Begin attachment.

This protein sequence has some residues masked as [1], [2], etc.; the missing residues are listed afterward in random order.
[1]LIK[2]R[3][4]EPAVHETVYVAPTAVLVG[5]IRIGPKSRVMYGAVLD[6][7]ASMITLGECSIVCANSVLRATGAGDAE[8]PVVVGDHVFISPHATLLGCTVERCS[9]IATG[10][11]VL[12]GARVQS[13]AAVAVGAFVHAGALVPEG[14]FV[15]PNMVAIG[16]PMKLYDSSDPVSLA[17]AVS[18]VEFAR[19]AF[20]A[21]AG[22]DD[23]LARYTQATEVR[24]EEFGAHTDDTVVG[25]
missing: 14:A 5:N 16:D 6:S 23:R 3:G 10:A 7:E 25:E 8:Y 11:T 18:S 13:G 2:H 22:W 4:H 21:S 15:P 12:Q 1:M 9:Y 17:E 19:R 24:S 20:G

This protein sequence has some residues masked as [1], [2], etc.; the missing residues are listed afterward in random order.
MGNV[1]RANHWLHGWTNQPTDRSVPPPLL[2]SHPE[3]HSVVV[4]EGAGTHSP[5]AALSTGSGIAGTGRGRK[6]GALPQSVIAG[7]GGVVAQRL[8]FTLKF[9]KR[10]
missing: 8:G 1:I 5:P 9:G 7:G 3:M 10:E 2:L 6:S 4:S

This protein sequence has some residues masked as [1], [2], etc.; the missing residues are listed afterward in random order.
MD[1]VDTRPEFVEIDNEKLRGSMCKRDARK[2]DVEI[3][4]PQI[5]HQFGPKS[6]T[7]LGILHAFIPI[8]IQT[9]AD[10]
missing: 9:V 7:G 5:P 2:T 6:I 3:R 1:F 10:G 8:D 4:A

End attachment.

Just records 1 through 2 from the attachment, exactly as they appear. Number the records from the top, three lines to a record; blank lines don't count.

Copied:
This protein sequence has some residues masked as [1], [2], etc.; the missing residues are listed afterward in random order.
[1]LIK[2]R[3][4]EPAVHETVYVAPTAVLVG[5]IRIGPKSRVMYGAVLD[6][7]ASMITLGECSIVCANSVLRATGAGDAE[8]PVVVGDHVFISPHATLLGCTVERCS[9]IATG[10][11]VL[12]GARVQS[13]AAVAVGAFVHAGALVPEG[14]FV[15]PNMVAIG[16]PMKLYDSSDPVSLA[17]AVS[18]VEFAR[19]AF[20]A[21]AG[22]DD[23]LARYTQATEVR[24]EEFGAHTDDTVVG[25]
missing: 14:A 5:N 16:D 6:S 23:R 3:G 10:A 7:E 25:E 8:Y 11:T 18:S 13:G 2:H 22:W 4:H 21:S 15:P 12:Q 1:M 9:Y 17:E 19:R 24:S 20:G

This protein sequence has some residues masked as [1], [2], etc.; the missing residues are listed afterward in random order.
MGNV[1]RANHWLHGWTNQPTDRSVPPPLL[2]SHPE[3]HSVVV[4]EGAGTHSP[5]AALSTGSGIAGTGRGRK[6]GALPQSVIAG[7]GGVVAQRL[8]FTLKF[9]KR[10]
missing: 8:G 1:I 5:P 9:G 7:G 3:M 10:E 2:L 6:S 4:S